For the grace of God that bringeth salvation hath appeared to all men, Teaching us that, denying ungodliness and worldly lusts, we should live soberly, righteously, and godly, in this present world;Looking for that blessed hope, and the glorious appearing of the great God and our Saviour Jesus Christ; Who gave himself for us, that he might redeem us from all iniquity, and purify unto himself a peculiar people, zealous of good works.
1 Thessalonians 2:8-12 (KJV)
Also, the Bible tells us that, through our relationship with the resurrected Christ, God has given to us everything that we need to live our life by God’s “equations:”
Grace and peace be multiplied unto you through the knowledge of God, and of Jesus our Lord, According as his divine power hath given unto us all things that pertain unto life and godliness, through the knowledge of him that hath called us to glory and virtue: Whereby are given unto us exceeding great and precious promises: that by these ye might be partakers of the divine nature, having escaped the corruption that is in the world through lust.
1 Peter 1:2 – 4 (KJV)
By His divine power God has given us “[absolutely] everything necessary for [a dynamic spiritual] life and godliness” and “His precious and magnificent promises [of inexpressible value]” (AMP). It is His divine power that makes it possible for us to share in His divine nature – the way He feels and acts. This power working in us, through His word, helps us work out those equations in our fallen natures until we take on – more and more – His image in every area of our lives. This is what godliness is all about.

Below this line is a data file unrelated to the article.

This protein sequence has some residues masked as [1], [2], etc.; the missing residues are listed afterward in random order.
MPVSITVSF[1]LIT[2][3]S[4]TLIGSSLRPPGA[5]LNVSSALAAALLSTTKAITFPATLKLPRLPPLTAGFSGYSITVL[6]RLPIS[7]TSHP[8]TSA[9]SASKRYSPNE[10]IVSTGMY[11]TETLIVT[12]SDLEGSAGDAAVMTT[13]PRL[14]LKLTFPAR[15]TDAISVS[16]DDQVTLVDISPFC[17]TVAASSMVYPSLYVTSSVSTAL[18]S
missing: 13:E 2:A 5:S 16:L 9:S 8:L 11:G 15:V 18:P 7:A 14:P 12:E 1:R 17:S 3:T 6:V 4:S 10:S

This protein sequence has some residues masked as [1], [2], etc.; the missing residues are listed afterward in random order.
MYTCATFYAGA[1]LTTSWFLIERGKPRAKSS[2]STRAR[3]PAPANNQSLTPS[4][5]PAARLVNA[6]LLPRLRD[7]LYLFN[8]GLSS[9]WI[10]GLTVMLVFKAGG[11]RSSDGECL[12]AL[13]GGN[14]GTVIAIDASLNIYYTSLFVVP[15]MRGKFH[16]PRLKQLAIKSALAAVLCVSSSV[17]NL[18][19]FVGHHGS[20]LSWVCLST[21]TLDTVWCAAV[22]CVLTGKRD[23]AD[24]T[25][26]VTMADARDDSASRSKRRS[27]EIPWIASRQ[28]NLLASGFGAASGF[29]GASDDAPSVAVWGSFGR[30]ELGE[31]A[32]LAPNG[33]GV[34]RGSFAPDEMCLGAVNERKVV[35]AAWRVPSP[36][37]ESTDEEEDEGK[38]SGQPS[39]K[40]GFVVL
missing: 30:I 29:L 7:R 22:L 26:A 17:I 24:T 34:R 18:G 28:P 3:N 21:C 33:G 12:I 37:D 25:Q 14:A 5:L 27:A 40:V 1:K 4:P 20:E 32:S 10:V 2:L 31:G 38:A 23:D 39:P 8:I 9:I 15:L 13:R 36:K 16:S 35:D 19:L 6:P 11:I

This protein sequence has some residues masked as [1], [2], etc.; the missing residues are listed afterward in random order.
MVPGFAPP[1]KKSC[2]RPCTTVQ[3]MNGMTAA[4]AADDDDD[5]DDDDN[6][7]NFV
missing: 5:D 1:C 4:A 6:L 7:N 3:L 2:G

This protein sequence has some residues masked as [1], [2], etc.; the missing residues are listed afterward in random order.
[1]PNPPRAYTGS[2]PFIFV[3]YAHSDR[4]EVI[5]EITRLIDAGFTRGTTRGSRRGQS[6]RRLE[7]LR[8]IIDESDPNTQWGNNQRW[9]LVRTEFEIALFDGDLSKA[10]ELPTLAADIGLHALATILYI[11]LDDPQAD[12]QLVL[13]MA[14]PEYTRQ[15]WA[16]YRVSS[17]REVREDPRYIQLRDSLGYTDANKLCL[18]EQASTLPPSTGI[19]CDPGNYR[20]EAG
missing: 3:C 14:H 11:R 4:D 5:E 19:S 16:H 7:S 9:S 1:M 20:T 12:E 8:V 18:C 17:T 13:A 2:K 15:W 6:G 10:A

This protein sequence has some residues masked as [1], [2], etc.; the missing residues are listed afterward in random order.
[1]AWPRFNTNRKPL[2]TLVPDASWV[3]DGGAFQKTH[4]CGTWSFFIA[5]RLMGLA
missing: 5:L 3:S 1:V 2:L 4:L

More Scriptures on godliness to explore: Psalm 4:2,3; 32:5,6; 2 Corinthians 1:12-14; 7:8-12; 1 Timothy 2:1-4; 2:8-11; 3:16; 4: 6-11; 6:1-4; 6:6 – 11; 2 Timothy 3: 1-5; 10-12; Titus 1:1-4; 2 Peter 1:2-9; 2 Peter 3:10-13
To the chief Musician for the sons of Korah, A Song upon Alamoth.
God is our refuge and strength,
a very present help in trouble.
Therefore will not we fear, though the earth be removed,
and though the mountains be carried into the midst of the sea;
Though the waters thereof roar and be troubled,
though the mountains shake with the swelling thereof. Selah.
Psalm 46:1-3 (KJV)
Background: 2 Samuel 8:1- 18; 1 Chronicles 18:1-17
This is a psalm attributed to the “Sons of Korah” and, in the Reese chronological Bible, it is placed after David secures the kingdom of Israel and re-possesses the land promised to Abraham. The nation of Israel, having just won these victories over surrounding enemies and secured their land, took this pause in their nation’s history to stand back and see their God for who He was – “a very present help in time of trouble.” That same phrase could be translated as an “abundantly available help” in times of distress.
There is an important truth here. Times of trouble are times we want to avoid. We do not want to drift into times of want, danger, or sickness. Yet this psalm implies that God is very, if not more, available during these times than the easy times. This is because that times of distress open up opportunities to know God in ways we could not know Him otherwise. The apostle James approaches this idea from a different angle: